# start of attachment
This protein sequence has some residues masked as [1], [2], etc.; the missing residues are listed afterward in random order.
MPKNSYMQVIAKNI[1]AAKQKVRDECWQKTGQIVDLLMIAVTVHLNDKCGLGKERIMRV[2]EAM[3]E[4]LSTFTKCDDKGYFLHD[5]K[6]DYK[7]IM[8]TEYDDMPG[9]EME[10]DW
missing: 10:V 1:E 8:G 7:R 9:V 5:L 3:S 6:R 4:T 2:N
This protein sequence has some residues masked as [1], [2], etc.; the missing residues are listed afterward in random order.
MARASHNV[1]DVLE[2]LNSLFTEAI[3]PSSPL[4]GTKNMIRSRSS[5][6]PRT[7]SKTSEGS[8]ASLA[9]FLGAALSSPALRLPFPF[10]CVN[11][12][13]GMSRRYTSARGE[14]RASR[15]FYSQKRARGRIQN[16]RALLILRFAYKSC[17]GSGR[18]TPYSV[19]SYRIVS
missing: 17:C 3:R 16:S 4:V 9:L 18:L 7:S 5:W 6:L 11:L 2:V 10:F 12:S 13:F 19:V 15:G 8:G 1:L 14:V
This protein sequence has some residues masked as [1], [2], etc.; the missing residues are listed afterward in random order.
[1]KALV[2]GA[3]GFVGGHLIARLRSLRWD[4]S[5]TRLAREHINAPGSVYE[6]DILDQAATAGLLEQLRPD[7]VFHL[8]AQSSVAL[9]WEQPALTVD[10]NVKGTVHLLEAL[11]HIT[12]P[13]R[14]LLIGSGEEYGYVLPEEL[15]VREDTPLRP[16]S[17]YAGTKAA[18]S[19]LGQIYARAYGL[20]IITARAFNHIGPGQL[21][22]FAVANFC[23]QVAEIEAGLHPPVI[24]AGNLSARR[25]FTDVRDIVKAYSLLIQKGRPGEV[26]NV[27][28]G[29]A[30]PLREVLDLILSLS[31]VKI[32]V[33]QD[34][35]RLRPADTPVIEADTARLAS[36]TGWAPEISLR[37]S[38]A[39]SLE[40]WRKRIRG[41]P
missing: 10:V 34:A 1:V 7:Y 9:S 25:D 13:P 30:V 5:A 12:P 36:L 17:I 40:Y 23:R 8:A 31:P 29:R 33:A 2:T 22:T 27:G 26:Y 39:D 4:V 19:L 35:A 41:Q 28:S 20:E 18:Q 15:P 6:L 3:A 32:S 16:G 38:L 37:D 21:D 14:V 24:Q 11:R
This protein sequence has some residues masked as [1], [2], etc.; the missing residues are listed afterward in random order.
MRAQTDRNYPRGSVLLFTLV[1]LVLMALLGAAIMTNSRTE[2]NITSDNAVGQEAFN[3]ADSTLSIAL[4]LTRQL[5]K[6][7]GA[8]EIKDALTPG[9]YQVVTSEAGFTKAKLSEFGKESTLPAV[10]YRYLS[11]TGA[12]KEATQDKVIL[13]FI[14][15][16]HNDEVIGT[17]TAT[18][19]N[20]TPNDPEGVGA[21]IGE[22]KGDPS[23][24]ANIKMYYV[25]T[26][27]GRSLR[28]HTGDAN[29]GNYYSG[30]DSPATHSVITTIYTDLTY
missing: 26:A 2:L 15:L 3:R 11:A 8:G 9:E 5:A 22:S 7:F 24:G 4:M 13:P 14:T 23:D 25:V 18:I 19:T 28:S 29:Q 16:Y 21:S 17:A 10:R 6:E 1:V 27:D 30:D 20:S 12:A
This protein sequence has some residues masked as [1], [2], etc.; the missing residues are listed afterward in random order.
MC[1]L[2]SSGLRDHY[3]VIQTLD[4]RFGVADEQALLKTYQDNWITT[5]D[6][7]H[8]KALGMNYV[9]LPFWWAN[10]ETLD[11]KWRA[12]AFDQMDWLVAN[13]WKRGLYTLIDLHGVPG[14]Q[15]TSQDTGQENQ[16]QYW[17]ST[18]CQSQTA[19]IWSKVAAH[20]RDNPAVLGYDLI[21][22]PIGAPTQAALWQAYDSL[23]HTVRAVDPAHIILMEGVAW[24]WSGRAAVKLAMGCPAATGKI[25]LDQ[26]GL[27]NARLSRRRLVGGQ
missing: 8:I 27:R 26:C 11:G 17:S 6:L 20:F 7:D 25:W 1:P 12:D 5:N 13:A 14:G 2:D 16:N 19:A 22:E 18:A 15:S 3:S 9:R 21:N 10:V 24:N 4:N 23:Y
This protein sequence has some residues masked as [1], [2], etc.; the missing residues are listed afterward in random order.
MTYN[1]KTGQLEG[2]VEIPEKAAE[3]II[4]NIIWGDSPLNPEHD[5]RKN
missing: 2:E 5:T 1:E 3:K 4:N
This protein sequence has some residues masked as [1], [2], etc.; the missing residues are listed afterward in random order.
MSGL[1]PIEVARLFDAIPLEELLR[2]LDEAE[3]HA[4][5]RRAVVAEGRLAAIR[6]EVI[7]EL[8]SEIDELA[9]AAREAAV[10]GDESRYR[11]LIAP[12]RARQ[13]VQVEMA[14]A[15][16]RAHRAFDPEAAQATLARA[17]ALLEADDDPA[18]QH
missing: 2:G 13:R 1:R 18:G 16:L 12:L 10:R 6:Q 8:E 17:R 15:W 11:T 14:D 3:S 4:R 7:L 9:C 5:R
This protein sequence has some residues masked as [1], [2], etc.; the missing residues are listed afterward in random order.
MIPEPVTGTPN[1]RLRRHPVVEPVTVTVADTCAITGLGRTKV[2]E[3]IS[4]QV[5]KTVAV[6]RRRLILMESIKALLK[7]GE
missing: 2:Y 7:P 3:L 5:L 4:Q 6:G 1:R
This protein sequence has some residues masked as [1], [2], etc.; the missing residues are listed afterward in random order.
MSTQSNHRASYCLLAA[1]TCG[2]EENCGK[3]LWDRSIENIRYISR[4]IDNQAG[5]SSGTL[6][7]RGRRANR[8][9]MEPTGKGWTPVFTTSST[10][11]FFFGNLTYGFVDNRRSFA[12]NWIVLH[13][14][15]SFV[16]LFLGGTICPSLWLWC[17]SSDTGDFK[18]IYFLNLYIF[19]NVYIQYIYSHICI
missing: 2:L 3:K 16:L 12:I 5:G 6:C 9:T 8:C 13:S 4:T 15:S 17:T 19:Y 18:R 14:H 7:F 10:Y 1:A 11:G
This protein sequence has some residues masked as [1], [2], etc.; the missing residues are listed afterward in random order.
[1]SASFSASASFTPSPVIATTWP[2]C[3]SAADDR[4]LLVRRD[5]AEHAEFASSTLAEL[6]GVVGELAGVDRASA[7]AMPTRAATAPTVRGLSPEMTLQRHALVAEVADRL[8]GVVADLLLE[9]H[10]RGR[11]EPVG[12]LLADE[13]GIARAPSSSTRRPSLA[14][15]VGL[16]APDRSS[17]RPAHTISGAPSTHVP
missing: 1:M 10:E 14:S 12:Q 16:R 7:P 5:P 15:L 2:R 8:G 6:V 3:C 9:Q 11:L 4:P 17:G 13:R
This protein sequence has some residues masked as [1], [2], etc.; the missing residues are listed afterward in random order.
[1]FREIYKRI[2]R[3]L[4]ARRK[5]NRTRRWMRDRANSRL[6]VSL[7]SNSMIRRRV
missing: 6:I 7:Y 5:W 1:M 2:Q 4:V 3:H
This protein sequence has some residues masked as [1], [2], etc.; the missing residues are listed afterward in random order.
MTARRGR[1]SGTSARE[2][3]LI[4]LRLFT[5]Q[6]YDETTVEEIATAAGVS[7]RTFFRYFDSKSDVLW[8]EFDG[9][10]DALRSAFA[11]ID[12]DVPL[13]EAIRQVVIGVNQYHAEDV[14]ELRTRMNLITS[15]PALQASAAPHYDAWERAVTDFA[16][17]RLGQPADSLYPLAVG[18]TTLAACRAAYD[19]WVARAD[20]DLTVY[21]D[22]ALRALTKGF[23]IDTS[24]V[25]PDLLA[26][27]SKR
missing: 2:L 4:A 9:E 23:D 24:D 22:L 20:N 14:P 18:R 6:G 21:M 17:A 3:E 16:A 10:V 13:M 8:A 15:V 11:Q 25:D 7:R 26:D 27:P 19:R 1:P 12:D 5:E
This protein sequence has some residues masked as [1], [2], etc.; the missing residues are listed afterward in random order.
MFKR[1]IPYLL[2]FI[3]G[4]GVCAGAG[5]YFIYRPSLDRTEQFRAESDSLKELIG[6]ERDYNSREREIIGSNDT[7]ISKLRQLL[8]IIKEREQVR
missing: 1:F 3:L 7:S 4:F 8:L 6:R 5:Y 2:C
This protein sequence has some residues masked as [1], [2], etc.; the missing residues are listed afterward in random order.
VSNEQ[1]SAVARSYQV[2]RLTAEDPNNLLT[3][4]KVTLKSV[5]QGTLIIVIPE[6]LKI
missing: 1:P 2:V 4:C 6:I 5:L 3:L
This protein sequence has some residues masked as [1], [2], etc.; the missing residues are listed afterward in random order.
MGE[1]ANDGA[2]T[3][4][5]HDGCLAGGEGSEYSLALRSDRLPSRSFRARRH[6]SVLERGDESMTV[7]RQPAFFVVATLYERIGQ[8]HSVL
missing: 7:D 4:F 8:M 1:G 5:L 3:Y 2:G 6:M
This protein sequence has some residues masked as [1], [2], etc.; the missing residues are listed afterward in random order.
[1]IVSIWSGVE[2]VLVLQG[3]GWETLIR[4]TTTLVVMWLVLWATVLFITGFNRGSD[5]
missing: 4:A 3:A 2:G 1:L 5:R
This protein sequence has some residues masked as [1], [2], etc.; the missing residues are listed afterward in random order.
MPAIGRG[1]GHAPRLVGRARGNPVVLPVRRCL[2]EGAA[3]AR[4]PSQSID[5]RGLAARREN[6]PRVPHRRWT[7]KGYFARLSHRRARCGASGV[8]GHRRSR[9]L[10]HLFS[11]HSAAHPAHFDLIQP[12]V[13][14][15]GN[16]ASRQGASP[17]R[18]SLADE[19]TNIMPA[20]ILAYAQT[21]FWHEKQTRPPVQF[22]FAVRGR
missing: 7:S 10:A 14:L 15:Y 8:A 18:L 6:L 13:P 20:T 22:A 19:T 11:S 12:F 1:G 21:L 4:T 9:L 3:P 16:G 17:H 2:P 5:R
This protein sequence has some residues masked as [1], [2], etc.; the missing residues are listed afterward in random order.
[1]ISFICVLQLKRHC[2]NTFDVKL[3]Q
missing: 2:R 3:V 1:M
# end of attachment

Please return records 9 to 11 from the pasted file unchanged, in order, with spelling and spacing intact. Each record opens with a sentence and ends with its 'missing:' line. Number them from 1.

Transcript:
This protein sequence has some residues masked as [1], [2], etc.; the missing residues are listed afterward in random order.
MSTQSNHRASYCLLAA[1]TCG[2]EENCGK[3]LWDRSIENIRYISR[4]IDNQAG[5]SSGTL[6][7]RGRRANR[8][9]MEPTGKGWTPVFTTSST[10][11]FFFGNLTYGFVDNRRSFA[12]NWIVLH[13][14][15]SFV[16]LFLGGTICPSLWLWC[17]SSDTGDFK[18]IYFLNLYIF[19]NVYIQYIYSHICI
missing: 2:L 3:K 16:L 12:I 5:G 6:C 9:T 8:C 13:S 4:T 15:S 17:T 19:Y 18:R 14:H 7:F 10:Y 1:A 11:G
This protein sequence has some residues masked as [1], [2], etc.; the missing residues are listed afterward in random order.
[1]SASFSASASFTPSPVIATTWP[2]C[3]SAADDR[4]LLVRRD[5]AEHAEFASSTLAEL[6]GVVGELAGVDRASA[7]AMPTRAATAPTVRGLSPEMTLQRHALVAEVADRL[8]GVVADLLLE[9]H[10]RGR[11]EPVG[12]LLADE[13]GIARAPSSSTRRPSLA[14][15]VGL[16]APDRSS[17]RPAHTISGAPSTHVP
missing: 1:M 10:E 14:S 12:Q 16:R 7:P 5:P 15:L 2:R 8:G 6:V 3:C 9:Q 11:L 4:P 17:G 13:R
This protein sequence has some residues masked as [1], [2], etc.; the missing residues are listed afterward in random order.
[1]FREIYKRI[2]R[3]L[4]ARRK[5]NRTRRWMRDRANSRL[6]VSL[7]SNSMIRRRV
missing: 6:I 7:Y 5:W 1:M 2:Q 4:V 3:H